Let’s start with the negative reviews. Consider the very specific and creative words used to express dislike (sodalike, metallic, wet dog water, force-carbonated, razor thin) in this strongly phrased negative beer review from BeerAdvocate:
Clear light amber with a sodalike head of white that immediately fizzles to nothing. Very sodalike appearance. Aroma is sweet candy apricot with slight metallic wheat notes. Flavor is wet dog water infused with artificial apricot. Bad, bad, bad. Mouthfeel is razor thin, watery, and highly force-carbonated. Drinkability? Ask my kitchen sink!
My colleagues and I automatically extracted the positive and negative words. While reviewers generally called beers they disliked “watery” or “bland,” they tended to describe the way they were “bad” by using different negative words for different senses, distinguishing whether the beer smelled or tasted bad (corny, skunky, metallic, stale, chemical), looked bad (piss, yellow, disgusting, colorless, skanky), or felt bad in the mouth (thin, flat, fizzy, overcarbonated).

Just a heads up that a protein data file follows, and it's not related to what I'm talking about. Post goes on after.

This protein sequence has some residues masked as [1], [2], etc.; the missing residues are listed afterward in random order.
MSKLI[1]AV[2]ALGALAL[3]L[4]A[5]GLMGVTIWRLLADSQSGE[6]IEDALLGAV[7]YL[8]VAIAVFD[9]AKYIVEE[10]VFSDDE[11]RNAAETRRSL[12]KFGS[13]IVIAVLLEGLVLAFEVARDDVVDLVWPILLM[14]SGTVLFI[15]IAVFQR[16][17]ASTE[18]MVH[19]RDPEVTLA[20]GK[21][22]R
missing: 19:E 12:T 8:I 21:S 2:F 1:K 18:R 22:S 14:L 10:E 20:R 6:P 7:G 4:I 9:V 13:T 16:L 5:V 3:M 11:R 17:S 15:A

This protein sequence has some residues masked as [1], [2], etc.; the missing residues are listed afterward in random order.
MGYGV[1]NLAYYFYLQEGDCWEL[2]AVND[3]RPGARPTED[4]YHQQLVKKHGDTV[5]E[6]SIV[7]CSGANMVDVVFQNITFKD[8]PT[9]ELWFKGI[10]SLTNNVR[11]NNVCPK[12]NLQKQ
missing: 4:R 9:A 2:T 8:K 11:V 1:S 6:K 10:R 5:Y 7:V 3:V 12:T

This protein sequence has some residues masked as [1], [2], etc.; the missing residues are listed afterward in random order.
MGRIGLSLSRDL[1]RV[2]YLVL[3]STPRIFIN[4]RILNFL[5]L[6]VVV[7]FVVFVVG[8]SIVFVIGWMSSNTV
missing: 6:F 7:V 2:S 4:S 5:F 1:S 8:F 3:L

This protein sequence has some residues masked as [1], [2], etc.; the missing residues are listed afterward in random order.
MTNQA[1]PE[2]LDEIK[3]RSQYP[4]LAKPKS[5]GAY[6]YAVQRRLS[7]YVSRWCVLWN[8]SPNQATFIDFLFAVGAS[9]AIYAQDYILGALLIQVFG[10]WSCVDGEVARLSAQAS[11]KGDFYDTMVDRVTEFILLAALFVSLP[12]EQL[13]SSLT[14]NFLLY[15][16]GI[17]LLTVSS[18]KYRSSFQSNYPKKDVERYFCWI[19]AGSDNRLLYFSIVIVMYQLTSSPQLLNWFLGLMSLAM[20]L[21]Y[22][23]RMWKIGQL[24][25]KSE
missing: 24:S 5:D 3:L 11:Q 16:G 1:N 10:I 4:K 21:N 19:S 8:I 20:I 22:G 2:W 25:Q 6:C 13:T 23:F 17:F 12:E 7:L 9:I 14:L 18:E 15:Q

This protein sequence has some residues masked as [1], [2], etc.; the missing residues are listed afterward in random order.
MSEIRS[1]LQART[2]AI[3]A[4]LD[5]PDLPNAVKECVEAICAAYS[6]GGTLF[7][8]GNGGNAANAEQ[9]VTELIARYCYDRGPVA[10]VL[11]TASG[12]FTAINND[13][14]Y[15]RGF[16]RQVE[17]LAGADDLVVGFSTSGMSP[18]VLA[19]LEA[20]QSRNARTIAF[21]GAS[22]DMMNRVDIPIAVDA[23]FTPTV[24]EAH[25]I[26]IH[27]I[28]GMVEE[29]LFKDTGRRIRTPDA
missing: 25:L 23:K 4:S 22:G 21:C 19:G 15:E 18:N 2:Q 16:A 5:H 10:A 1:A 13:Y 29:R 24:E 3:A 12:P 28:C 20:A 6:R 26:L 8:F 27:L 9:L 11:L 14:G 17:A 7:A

By contrast, when people liked a beer, they used the same few vague positive words we saw at the beginning of the chapter -- amazing, perfect, wonderful, fantastic, awesome, incredible, great -- regardless of whether they were rating taste, smell, feel, or look.
The existence of more types of words, with more differentiated meanings, for describing negative opinions than positive ones occurs across many languages and for many kinds of words, and is called negative differentiation. Humans seem to feel that negative feelings or situations are very different from each other, requiring distinct words. Happy feelings or good situations, by contrast, seem more similar to each other, and a smaller set of words will do.
Negative differentiation comes up in all sorts of domains. For example, across languages there seem to be more adjectives to describe pain than pleasure. We use more varied vocabulary to describe people we dislike than people we like. People even describe attractive faces as more similar to each other while unattractive faces differ more from each other. This generalization that there are more different ways to be negative than to be positive was most famously stated by Tolstoy at the beginning of Anna Karenina: “Happy families are all alike; every unhappy family is unhappy in its own way.”
Words for smell seem particularly disposed to the negative trend. English, for example, has no commonly used positive word meaning “smells good” that corresponds to delicious for taste or beautiful for sight. Languages generally seem to have a smaller vocabulary for smell than for other senses, relying on words for tastes (like sweet or salty) or names of objects (like gamy, musky, skunky, or metallic).